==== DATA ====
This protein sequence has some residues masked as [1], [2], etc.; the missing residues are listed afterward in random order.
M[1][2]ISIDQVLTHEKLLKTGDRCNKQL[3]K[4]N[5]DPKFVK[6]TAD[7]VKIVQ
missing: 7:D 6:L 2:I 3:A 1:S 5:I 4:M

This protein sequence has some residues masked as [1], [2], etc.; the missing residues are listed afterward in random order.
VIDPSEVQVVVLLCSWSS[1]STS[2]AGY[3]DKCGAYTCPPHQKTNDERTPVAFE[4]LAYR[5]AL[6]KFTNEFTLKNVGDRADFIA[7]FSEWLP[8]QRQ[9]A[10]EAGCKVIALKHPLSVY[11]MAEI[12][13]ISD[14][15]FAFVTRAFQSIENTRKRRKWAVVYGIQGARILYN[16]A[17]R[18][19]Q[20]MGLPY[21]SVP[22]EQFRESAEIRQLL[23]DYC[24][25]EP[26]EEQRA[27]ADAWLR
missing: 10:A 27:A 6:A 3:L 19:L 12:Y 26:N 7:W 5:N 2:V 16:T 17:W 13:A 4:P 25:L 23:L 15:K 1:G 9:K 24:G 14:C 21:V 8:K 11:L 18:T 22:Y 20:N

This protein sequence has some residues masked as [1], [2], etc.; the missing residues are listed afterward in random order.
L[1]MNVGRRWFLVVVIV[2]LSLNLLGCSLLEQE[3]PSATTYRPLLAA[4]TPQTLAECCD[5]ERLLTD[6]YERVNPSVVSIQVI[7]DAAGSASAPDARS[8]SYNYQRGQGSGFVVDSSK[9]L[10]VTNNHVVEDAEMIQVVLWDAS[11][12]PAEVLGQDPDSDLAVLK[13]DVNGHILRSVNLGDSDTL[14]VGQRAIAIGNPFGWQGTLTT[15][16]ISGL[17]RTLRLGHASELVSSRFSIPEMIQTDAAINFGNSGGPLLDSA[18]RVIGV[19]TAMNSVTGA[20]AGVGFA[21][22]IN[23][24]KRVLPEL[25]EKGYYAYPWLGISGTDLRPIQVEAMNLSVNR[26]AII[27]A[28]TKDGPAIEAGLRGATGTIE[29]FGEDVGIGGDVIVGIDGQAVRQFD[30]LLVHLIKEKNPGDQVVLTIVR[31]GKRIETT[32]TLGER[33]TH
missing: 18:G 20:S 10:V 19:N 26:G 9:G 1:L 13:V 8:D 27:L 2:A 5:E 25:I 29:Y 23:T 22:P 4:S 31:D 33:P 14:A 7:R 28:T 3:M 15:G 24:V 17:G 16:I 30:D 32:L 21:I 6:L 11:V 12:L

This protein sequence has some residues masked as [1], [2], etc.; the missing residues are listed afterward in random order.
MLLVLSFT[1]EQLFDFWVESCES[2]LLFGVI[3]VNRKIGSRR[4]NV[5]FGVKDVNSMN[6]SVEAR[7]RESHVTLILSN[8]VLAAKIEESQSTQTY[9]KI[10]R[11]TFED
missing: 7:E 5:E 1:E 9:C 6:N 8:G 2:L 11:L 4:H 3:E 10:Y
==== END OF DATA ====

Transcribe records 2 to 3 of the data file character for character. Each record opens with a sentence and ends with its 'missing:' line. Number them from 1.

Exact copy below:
This protein sequence has some residues masked as [1], [2], etc.; the missing residues are listed afterward in random order.
VIDPSEVQVVVLLCSWSS[1]STS[2]AGY[3]DKCGAYTCPPHQKTNDERTPVAFE[4]LAYR[5]AL[6]KFTNEFTLKNVGDRADFIA[7]FSEWLP[8]QRQ[9]A[10]EAGCKVIALKHPLSVY[11]MAEI[12][13]ISD[14][15]FAFVTRAFQSIENTRKRRKWAVVYGIQGARILYN[16]A[17]R[18][19]Q[20]MGLPY[21]SVP[22]EQFRESAEIRQLL[23]DYC[24][25]EP[26]EEQRA[27]ADAWLR
missing: 10:A 27:A 6:A 3:L 19:L 12:Y 26:N 7:W 5:N 2:V 16:T 17:W 13:A 4:P 25:L 23:L 15:K 1:G 9:K 24:G 14:C 21:V 8:K 11:L 18:T 22:Y 20:N

This protein sequence has some residues masked as [1], [2], etc.; the missing residues are listed afterward in random order.
L[1]MNVGRRWFLVVVIV[2]LSLNLLGCSLLEQE[3]PSATTYRPLLAA[4]TPQTLAECCD[5]ERLLTD[6]YERVNPSVVSIQVI[7]DAAGSASAPDARS[8]SYNYQRGQGSGFVVDSSK[9]L[10]VTNNHVVEDAEMIQVVLWDAS[11][12]PAEVLGQDPDSDLAVLK[13]DVNGHILRSVNLGDSDTL[14]VGQRAIAIGNPFGWQGTLTT[15][16]ISGL[17]RTLRLGHASELVSSRFSIPEMIQTDAAINFGNSGGPLLDSA[18]RVIGV[19]TAMNSVTGA[20]AGVGFA[21][22]IN[23][24]KRVLPEL[25]EKGYYAYPWLGISGTDLRPIQVEAMNLSVNR[26]AII[27]A[28]TKDGPAIEAGLRGATGTIE[29]FGEDVGIGGDVIVGIDGQAVRQFD[30]LLVHLIKEKNPGDQVVLTIVR[31]GKRIETT[32]TLGER[33]TH
missing: 18:G 20:S 10:V 19:N 26:G 9:G 1:L 13:V 8:D 27:L 2:A 5:E 25:I 29:Y 23:T 22:P 4:S 31:D 33:P 14:A 7:R 28:T 3:M 15:G 24:V 17:G 16:I 30:D 32:L 21:I 6:L 11:V 12:L